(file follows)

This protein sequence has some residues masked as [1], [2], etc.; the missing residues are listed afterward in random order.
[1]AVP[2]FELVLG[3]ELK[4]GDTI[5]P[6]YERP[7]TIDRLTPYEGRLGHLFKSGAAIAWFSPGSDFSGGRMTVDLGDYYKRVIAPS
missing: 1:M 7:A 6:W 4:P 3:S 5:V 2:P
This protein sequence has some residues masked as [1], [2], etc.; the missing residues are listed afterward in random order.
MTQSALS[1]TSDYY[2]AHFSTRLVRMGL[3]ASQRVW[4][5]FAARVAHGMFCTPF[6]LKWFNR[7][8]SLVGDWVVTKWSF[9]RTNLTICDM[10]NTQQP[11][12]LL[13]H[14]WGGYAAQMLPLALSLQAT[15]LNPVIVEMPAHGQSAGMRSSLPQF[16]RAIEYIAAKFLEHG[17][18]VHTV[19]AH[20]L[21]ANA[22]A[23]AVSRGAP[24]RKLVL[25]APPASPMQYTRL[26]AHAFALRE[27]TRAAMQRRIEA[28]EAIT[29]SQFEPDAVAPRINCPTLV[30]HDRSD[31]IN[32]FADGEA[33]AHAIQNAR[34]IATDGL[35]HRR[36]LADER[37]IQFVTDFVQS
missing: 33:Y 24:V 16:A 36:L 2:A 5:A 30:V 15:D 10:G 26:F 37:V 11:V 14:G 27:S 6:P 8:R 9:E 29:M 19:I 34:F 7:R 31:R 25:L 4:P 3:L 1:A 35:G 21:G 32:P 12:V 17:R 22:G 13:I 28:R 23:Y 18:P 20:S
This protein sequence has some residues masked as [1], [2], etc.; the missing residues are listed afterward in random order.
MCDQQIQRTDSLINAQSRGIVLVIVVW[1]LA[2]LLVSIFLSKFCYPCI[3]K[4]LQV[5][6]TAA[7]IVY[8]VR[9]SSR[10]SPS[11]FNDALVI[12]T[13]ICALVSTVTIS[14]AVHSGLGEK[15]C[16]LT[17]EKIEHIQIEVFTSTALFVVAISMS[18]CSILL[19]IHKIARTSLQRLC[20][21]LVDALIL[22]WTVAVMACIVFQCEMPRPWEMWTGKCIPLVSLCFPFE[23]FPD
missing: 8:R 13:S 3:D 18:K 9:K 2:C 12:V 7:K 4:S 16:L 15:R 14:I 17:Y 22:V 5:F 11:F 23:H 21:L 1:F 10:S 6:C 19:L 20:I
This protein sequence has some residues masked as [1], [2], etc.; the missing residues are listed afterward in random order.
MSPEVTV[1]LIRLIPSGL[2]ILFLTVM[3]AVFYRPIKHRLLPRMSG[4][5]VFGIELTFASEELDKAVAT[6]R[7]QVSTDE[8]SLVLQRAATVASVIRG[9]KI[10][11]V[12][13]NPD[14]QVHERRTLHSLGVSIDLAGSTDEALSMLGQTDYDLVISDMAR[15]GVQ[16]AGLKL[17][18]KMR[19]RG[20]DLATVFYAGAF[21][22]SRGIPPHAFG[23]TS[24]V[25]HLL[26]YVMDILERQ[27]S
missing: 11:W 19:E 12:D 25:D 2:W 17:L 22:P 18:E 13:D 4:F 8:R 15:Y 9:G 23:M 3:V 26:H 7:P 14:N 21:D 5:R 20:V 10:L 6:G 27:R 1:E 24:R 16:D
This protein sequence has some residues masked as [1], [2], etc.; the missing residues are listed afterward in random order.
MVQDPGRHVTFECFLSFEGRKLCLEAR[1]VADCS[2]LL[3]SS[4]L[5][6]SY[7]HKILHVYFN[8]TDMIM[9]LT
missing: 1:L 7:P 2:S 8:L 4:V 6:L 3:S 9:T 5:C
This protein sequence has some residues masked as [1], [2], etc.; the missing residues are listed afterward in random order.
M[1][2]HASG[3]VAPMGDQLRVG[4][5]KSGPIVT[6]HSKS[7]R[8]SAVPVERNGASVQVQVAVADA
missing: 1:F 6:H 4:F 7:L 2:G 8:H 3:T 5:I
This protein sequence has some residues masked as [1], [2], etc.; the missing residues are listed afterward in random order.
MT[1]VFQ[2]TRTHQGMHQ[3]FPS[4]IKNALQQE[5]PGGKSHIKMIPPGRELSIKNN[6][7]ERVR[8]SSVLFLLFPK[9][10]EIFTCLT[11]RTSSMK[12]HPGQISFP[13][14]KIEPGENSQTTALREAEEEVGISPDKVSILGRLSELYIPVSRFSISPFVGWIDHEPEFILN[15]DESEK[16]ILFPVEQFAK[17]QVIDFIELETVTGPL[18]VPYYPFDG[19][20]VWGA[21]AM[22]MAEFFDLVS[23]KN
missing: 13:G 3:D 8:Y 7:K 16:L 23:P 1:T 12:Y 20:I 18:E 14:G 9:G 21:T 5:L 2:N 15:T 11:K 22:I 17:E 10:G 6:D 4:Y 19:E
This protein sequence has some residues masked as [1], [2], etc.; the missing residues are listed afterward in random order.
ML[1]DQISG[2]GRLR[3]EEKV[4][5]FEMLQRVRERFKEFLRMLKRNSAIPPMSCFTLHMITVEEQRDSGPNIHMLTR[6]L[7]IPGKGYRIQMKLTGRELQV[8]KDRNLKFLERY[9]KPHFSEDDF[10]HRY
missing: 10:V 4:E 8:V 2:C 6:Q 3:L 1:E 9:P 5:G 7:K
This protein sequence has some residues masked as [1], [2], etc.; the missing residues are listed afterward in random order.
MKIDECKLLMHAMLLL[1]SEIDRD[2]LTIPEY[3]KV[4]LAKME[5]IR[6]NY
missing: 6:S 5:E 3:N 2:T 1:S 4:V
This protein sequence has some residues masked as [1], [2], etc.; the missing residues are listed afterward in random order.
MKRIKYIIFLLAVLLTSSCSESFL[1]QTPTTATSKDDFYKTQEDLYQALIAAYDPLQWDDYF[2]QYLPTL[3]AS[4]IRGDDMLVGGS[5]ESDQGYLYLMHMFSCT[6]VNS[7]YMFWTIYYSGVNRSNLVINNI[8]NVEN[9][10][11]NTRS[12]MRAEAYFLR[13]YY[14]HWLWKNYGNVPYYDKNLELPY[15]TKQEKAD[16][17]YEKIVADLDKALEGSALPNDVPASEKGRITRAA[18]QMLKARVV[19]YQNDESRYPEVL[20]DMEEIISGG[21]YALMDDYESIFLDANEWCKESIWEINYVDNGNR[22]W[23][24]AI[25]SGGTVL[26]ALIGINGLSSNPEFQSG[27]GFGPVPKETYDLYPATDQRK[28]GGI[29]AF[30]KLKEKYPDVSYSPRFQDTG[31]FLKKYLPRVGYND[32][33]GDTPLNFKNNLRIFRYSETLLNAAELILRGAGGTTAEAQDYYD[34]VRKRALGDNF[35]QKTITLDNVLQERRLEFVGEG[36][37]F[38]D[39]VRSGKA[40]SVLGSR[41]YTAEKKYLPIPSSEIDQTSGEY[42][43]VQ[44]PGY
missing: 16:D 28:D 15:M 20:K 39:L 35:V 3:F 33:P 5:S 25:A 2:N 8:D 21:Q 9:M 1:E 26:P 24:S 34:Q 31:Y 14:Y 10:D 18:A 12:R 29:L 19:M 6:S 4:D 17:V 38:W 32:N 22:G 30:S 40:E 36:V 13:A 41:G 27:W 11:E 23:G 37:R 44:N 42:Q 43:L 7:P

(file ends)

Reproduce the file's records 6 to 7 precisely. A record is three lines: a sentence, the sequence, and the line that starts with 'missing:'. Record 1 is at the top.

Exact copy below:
This protein sequence has some residues masked as [1], [2], etc.; the missing residues are listed afterward in random order.
M[1][2]HASG[3]VAPMGDQLRVG[4][5]KSGPIVT[6]HSKS[7]R[8]SAVPVERNGASVQVQVAVADA
missing: 1:F 6:H 4:F 7:L 2:G 8:H 3:T 5:I
This protein sequence has some residues masked as [1], [2], etc.; the missing residues are listed afterward in random order.
MT[1]VFQ[2]TRTHQGMHQ[3]FPS[4]IKNALQQE[5]PGGKSHIKMIPPGRELSIKNN[6][7]ERVR[8]SSVLFLLFPK[9][10]EIFTCLT[11]RTSSMK[12]HPGQISFP[13][14]KIEPGENSQTTALREAEEEVGISPDKVSILGRLSELYIPVSRFSISPFVGWIDHEPEFILN[15]DESEK[16]ILFPVEQFAK[17]QVIDFIELETVTGPL[18]VPYYPFDG[19][20]VWGA[21]AM[22]MAEFFDLVS[23]KN
missing: 13:G 3:D 8:Y 7:K 16:L 23:P 1:T 12:Y 20:I 18:E 14:G 9:G 21:T 5:L 2:N 15:T 11:K 22:I 17:E 10:G 6:D 4:Y 19:E